Alexander: During the Koblenz trial, our work was a mixture of taking notes and explaining some of the technicalities of German criminal law and procedure. For example, in Germany, witnesses are not routinely cross-examined under oath. That’s totally clear to us, but American observers might find that surprising. In essence, we were the only real-time window HRW had into the proceedings and, by providing these notes, we enabled them to give briefings on the case to journalists and politicians.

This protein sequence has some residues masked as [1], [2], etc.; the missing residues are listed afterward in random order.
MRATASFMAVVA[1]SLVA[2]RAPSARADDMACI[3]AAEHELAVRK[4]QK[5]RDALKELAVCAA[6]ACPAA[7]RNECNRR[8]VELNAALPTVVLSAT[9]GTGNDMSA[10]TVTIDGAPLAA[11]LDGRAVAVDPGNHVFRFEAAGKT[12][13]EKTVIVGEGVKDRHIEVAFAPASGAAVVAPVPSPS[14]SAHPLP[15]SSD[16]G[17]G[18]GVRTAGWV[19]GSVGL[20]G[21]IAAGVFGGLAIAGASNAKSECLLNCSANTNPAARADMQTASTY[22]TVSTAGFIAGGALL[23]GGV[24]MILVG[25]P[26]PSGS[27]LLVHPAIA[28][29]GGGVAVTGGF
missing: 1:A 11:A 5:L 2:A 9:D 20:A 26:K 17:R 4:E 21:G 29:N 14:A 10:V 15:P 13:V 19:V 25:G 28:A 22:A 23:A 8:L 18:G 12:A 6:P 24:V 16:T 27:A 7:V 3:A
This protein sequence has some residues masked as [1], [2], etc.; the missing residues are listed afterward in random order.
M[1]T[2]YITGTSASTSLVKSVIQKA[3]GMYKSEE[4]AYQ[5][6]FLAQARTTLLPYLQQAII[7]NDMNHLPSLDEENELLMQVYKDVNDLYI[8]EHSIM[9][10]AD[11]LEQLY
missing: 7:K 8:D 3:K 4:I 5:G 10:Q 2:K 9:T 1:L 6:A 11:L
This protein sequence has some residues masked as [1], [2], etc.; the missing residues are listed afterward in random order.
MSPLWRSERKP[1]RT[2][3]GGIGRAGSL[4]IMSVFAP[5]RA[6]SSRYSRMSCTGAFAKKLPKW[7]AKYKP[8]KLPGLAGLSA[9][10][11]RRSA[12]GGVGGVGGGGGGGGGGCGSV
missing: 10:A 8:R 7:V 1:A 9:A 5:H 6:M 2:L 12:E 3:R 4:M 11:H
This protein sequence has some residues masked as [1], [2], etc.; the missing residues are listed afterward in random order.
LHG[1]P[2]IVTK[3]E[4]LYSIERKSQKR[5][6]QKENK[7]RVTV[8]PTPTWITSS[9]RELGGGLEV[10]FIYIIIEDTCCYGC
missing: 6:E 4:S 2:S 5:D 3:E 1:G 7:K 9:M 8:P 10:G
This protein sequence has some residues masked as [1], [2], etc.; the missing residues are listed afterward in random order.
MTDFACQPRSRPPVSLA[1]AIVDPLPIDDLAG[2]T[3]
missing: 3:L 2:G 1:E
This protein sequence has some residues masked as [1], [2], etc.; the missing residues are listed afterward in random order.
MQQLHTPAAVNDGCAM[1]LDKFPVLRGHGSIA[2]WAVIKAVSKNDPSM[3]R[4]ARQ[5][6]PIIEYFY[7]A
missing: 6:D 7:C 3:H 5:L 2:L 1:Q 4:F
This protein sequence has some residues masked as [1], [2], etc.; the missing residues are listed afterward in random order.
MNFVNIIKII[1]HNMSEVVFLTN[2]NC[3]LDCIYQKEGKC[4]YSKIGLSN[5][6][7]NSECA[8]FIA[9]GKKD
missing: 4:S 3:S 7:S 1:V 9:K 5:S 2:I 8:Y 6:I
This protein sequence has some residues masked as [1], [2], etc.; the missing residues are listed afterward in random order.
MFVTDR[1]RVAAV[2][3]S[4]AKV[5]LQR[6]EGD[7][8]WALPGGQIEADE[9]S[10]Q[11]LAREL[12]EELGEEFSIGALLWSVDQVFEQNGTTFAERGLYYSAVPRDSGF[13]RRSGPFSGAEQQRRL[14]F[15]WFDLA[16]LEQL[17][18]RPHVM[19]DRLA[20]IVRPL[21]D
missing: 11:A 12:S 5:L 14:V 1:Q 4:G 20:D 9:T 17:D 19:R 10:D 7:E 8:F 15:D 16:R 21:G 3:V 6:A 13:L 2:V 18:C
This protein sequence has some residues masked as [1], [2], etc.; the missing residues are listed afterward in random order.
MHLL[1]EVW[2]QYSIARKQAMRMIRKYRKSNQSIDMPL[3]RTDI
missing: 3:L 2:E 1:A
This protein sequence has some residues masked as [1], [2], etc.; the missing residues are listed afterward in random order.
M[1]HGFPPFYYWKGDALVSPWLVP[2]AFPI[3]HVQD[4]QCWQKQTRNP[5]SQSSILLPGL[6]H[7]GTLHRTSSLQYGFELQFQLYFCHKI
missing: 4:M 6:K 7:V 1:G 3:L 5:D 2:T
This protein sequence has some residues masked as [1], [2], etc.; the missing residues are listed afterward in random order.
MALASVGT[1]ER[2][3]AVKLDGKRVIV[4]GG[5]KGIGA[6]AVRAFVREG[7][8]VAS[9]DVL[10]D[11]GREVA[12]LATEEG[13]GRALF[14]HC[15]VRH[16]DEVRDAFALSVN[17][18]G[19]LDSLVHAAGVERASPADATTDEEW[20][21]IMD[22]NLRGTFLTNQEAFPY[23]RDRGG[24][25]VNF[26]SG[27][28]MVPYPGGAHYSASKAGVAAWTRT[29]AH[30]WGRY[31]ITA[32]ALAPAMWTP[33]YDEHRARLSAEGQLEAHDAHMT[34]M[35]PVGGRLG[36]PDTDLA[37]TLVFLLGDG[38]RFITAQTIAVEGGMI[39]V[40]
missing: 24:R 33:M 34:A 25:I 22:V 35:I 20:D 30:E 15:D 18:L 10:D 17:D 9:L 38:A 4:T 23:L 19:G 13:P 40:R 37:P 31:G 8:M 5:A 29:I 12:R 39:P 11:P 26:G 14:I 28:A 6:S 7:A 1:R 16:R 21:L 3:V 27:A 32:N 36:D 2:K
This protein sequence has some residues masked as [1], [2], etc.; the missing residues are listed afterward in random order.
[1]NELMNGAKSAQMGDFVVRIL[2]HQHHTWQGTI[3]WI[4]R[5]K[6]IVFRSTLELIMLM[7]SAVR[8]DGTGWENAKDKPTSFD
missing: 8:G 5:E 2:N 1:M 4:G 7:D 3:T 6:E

What have you personally been able to contribute to the work of HRW?

Angela: I specialise in banking and finance, so nothing related directly to what HRW does, but I have a strong interest in access to justice, so I have a natural affinity with their work and finding opportunities for us to partner with them on their projects. I also support pro bono work with other NGOs and encourage other people in the firm to get involved with the valuable work of these organisations where their support can really make a difference. There are gaps in the system where people can’t get access to justice, while we have so many talented people who are interested in supporting access to justice for others, so I feel it’s really our obligation to do what we can to help.